Battle of Guandu

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Battle of Guandu
Part of the wars at the end of the Han dynasty
Guanduzhizhan eng.png
A map of the battle. It shows the movements during the battles of Boma and Yan Ford. Flanking attempts are not shown. Note that the Yellow River has changed course over the centuries and the places depicted are no longer at the same locations relative to the river.
Date September - November 200
Location Northeast of present-day Zhongmu County, Henan
Result Decisive Cao Cao victory
Belligerents
Cao Cao Yuan Shao
Commanders and leaders
Cao Cao
Cao Hong
Yuan Shao
Chunyu Qiong
Guo Tu
Strength
~40,000 110,000
Casualties and losses
(Unknown) ~70,000
Battle of Guandu
Simplified Chinese 官渡之战
Traditional Chinese 官渡之戰

The Battle of Guandu was fought between the warlords Cao Cao and Yuan Shao in 200 CE in the late Eastern Han dynasty. The battle, which concluded with a decisive victory for Cao Cao, was a turning point in the war between the two warlords. It marked the beginning of Cao Cao's gradual reunification of northern China, which made possible the establishment of the state of Cao Wei in the Three Kingdoms period.

Background[edit]

From 196 onwards, it became increasingly obvious that an armed confrontation between the warlords Cao Cao and Yuan Shao was inevitable. Yuan Shao was in control of the lands north of the Yellow River, namely the Hebei region, and had large and powerful armies under his command. Cao Cao controlled most of the lands south of the Yellow River and had the Emperor Xian with him in the new capital city of Xu. The warlords saw each other as the barrier to their individual ambitions to conquer and rule China. Thus, it seemed that a trial of strength between the two warlords was inevitable.

Some years before the battle, Yuan Shao's advisors Ju Shou and Tian Feng had foreseen that Cao Cao would become a threat to their lord in his ambition to dominate China. They advised Yuan Shao to start a campaign against Cao Cao when the latter was still building up his forces, but Yuan Shao ignored their advice as Cao Cao was still nominally his ally. Tension between Cao Cao and Yuan Shao started to build up after Cao Cao moved Emperor Xian from the old capital Luoyang.

Prelude[edit]

The geographical position of Guandu (官渡; northeast of present-day Zhongmu County, Henan) made it a militarily strategic position. It was near Yan Ford (延津; north of present-day Yanjin County, Henan) on the Yellow River and laid on the road leading to the capital city Xu. Cao Cao recognized its strategic importance and in the autumn of 199, he stationed troops there and prepared fortifications. Other deployments along the frontline included Liu Yan (劉延) in Boma (白馬; near present-day Hua County, Henan), Yu Jin in Yan Ford, Cheng Yu in Juancheng (鄄城; near present-day Juancheng County, Shandong), and Xiahou Dun in Meng Ford (孟津; present-day Mengjin County, Henan).[1] At the same time, Cao Cao sent Zang Ba to harass Qing Province (青州), which was governed by Yuan Shao's son Yuan Tan, to prevent his eastern flank from coming under attack.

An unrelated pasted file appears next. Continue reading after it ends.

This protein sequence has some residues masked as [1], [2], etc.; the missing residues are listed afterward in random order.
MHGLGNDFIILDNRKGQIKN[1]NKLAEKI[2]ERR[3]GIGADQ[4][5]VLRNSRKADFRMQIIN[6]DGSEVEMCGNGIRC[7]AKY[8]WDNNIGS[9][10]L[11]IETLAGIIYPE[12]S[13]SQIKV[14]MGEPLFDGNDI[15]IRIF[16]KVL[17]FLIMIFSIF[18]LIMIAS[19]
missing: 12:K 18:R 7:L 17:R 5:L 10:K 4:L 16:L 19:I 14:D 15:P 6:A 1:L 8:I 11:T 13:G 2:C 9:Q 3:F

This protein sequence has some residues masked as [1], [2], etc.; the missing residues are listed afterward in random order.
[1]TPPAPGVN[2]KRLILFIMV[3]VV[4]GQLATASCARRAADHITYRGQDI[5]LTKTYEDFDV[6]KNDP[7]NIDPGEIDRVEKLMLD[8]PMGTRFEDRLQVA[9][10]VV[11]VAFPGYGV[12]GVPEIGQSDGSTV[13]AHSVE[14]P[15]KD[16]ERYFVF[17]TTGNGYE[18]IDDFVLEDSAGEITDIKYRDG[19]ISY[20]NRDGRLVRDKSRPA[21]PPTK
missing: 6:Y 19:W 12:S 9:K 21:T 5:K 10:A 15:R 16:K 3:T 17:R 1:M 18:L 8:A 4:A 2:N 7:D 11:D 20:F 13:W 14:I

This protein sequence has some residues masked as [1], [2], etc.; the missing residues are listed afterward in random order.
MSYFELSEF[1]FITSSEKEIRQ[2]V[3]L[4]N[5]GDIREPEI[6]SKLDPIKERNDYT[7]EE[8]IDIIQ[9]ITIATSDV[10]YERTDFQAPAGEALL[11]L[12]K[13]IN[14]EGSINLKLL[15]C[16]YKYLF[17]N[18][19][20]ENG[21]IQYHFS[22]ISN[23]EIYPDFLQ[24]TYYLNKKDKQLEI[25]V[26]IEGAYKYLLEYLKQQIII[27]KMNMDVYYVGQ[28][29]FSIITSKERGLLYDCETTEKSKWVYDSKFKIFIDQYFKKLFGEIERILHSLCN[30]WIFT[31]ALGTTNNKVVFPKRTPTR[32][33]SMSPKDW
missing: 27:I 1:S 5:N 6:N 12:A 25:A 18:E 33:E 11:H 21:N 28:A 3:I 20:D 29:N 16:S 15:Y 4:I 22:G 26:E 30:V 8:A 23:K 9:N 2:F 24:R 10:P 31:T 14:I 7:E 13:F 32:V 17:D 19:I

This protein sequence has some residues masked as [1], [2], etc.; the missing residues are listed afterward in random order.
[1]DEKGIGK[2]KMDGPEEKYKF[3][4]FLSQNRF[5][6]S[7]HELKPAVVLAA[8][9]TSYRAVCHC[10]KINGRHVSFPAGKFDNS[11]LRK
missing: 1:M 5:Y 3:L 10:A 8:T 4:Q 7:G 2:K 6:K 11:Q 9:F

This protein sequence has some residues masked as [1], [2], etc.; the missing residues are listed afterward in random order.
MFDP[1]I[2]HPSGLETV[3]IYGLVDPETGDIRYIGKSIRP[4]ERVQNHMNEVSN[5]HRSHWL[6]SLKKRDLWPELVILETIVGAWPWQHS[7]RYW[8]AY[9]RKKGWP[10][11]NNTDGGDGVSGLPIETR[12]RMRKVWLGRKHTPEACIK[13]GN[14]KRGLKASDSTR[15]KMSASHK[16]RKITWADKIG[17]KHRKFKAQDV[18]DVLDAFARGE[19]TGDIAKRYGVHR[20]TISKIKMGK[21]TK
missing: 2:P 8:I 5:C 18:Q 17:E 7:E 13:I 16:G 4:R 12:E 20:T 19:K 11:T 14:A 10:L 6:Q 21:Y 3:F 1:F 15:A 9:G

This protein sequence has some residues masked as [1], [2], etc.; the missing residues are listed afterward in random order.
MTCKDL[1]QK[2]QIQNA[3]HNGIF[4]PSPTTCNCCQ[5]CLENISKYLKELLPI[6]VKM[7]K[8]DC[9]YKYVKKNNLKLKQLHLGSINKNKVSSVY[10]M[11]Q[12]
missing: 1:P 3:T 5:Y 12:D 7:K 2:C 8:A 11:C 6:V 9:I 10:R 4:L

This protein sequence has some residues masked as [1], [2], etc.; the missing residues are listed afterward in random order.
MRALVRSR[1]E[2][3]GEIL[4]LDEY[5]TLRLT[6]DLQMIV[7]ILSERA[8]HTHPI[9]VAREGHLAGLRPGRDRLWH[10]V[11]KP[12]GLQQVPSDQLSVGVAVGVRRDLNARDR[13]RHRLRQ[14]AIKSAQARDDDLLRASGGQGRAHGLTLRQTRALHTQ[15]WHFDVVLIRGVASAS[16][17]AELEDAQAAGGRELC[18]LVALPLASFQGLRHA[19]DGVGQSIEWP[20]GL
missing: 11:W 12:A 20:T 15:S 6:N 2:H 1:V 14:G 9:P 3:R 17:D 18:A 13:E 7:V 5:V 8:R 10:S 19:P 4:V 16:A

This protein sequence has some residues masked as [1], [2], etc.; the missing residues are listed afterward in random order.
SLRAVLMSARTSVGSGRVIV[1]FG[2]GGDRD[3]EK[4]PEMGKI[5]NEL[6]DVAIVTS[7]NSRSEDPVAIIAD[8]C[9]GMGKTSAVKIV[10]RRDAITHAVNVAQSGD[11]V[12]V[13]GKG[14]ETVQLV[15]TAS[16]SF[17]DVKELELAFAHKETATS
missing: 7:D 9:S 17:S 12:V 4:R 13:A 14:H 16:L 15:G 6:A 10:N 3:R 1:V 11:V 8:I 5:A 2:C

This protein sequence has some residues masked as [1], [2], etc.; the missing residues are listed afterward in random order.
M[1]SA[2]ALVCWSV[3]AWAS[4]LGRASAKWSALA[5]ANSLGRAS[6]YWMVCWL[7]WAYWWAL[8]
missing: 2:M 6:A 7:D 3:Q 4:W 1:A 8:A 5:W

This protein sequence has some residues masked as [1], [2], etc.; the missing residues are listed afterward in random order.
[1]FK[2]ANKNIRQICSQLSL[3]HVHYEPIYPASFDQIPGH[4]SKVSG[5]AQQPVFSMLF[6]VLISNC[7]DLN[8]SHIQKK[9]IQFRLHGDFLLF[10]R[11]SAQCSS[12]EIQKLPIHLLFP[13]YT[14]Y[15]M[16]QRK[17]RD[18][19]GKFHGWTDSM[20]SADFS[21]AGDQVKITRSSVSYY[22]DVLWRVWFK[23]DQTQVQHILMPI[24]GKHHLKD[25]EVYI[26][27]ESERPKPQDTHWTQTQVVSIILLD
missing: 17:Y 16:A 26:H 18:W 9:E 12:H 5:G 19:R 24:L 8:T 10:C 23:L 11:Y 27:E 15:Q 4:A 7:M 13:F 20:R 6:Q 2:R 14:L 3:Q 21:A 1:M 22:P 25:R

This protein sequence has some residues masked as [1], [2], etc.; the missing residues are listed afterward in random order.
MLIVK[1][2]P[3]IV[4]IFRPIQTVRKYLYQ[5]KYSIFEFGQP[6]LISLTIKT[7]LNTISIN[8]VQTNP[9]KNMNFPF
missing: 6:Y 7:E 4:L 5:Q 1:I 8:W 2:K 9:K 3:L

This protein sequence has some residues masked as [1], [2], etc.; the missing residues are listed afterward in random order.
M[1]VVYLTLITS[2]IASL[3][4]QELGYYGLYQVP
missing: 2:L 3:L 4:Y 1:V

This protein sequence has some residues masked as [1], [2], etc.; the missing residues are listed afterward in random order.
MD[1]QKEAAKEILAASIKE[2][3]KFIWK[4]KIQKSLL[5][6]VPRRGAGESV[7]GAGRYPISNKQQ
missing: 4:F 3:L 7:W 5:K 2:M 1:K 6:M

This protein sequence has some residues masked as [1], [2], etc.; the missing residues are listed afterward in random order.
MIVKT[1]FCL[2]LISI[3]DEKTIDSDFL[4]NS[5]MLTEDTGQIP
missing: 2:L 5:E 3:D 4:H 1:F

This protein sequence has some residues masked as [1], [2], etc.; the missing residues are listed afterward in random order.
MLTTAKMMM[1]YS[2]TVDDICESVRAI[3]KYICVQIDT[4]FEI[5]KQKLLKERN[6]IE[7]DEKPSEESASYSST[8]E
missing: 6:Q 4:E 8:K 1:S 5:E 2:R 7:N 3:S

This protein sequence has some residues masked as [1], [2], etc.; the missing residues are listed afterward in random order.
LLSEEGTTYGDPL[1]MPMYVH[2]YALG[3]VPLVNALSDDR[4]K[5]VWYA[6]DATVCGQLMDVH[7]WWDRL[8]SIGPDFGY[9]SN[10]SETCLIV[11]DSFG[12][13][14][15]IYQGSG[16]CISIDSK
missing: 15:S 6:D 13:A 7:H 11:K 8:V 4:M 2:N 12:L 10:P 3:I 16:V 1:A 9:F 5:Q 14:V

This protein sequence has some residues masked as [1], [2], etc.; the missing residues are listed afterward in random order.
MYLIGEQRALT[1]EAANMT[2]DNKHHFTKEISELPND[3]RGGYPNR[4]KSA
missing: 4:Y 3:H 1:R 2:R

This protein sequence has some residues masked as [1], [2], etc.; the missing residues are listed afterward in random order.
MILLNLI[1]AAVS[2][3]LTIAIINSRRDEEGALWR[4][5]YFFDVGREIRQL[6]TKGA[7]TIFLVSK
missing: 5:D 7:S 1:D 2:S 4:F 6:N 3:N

In the first month of 200, Liu Bei rebelled against Cao Cao and seized Xu Province after killing Che Zhou (車冑), Cao Cao's appointed Inspector (刺史) of Xu Province. Cao Cao, in an unexpected move, left his northern front exposed to Yuan Shao and turned east to retake Xu Province. Yuan Shao tried to use the opportunity to start a campaign south, but was daunted by Yu Jin, the defender of Yan Ford.

When Cao Cao returned to Guandu after his victory over Liu Bei, who sought refuge under Yuan Shao afterwards, Yuan Shao wished to renew the campaign against Cao Cao. The aide-de-camp (參軍) Tian Feng, who had urged Yuan Shao to attack Cao Cao while he was away, advised against such a campaign, reasoning that they had lost their chance and must wait. Yuan Shao ignored Tian Feng's repeated remonstrations and imprisoned him under charges of demoralizing the army.

Shortly after, Yuan Shao had Chen Lin draft a document condemning Cao Cao in what is essentially a declaration of war, and marched his main army toward the forward base of Liyang (黎陽; northwest of present-day Xun County, Henan) north of the river. At the time, Yuan Shao's army boasted of numbers up to 110,000, including 10,000 cavalry.

Skirmishes along the Yellow River[edit]

Territories of Yuan Shao (red) and Cao Cao (blue) at the time of the battle

Yuan Shao's general Yan Liang crossed the Yellow River and attacked Cao Cao's fort at Boma, besieging it. Heeding his advisor Xun You's advice, Cao Cao led a battalion toward Yan Ford as a feint to trick Yuan Shao into believing that Cao Cao would attack his camp on the other side of the river. Yuan Shao split off his troops from Liyang to counter Cao Cao's attack. Hence Yan Liang's siege at Boma across from Liyang became unsupported. Cao Cao then struck eastward to lift the siege on Boma. In the ensuing battle, Yan Liang was killed by Guan Yu and Yuan Shao's troops were routed.